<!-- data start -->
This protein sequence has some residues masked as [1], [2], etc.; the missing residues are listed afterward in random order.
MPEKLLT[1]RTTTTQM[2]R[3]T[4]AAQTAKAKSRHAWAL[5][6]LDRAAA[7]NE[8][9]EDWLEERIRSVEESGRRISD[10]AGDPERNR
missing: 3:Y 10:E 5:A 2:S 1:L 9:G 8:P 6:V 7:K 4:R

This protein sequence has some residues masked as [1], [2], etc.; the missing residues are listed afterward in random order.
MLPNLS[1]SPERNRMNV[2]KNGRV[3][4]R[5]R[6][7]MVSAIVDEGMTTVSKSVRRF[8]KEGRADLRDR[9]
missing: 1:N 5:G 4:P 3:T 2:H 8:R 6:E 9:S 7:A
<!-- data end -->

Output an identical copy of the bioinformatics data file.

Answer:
This protein sequence has some residues masked as [1], [2], etc.; the missing residues are listed afterward in random order.
MPEKLLT[1]RTTTTQM[2]R[3]T[4]AAQTAKAKSRHAWAL[5][6]LDRAAA[7]NE[8][9]EDWLEERIRSVEESGRRISD[10]AGDPERNR
missing: 3:Y 10:E 5:A 2:S 1:L 9:G 8:P 6:V 7:K 4:R

This protein sequence has some residues masked as [1], [2], etc.; the missing residues are listed afterward in random order.
MLPNLS[1]SPERNRMNV[2]KNGRV[3][4]R[5]R[6][7]MVSAIVDEGMTTVSKSVRRF[8]KEGRADLRDR[9]
missing: 1:N 5:G 4:P 3:T 2:H 8:R 6:E 9:S 7:A